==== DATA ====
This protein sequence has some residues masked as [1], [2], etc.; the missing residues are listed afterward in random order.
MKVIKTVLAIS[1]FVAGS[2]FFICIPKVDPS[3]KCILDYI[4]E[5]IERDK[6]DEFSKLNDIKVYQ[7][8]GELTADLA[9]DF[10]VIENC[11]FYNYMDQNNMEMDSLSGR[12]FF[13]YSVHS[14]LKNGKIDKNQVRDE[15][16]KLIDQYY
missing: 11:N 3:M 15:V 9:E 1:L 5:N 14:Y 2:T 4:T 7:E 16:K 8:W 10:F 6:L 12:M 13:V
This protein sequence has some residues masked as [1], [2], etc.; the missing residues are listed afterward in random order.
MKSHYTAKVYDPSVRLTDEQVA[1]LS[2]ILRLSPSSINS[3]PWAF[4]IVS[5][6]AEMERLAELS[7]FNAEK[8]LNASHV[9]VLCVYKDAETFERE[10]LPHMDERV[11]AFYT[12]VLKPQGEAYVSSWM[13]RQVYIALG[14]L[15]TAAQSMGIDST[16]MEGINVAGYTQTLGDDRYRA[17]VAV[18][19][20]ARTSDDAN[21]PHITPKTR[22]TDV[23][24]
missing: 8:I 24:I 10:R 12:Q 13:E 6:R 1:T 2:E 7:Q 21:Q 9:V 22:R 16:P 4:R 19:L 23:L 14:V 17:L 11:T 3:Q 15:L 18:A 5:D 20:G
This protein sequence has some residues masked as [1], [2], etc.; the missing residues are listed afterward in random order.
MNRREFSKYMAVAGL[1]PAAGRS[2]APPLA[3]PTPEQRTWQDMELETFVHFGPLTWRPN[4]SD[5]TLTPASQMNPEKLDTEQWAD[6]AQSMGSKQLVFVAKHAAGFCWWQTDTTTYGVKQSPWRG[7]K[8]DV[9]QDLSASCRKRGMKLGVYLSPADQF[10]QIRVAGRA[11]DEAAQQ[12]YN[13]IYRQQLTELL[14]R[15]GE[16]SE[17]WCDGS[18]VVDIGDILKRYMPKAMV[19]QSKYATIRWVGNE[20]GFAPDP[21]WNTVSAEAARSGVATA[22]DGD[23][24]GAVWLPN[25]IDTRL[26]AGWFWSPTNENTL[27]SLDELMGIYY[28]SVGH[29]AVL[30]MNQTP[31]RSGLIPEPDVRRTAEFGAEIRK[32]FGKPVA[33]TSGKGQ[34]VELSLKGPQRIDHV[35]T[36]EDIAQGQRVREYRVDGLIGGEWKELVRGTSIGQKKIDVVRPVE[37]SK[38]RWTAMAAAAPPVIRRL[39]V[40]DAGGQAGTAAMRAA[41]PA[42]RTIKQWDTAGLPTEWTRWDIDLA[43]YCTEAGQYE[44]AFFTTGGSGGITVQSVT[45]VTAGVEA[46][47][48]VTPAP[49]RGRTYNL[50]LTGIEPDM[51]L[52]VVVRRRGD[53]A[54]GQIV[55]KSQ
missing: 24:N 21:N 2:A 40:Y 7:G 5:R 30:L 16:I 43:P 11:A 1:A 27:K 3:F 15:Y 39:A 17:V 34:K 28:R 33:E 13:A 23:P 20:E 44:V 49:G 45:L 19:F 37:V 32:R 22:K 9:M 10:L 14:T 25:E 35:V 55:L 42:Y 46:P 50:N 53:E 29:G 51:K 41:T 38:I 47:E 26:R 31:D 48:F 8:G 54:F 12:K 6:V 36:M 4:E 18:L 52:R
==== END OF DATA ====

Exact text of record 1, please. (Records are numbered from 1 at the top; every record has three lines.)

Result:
This protein sequence has some residues masked as [1], [2], etc.; the missing residues are listed afterward in random order.
MKVIKTVLAIS[1]FVAGS[2]FFICIPKVDPS[3]KCILDYI[4]E[5]IERDK[6]DEFSKLNDIKVYQ[7][8]GELTADLA[9]DF[10]VIENC[11]FYNYMDQNNMEMDSLSGR[12]FF[13]YSVHS[14]LKNGKIDKNQVRDE[15][16]KLIDQYY
missing: 11:N 3:M 15:V 9:E 1:L 5:N 14:Y 2:T 4:T 7:E 16:K 8:W 10:F 6:L 12:M 13:V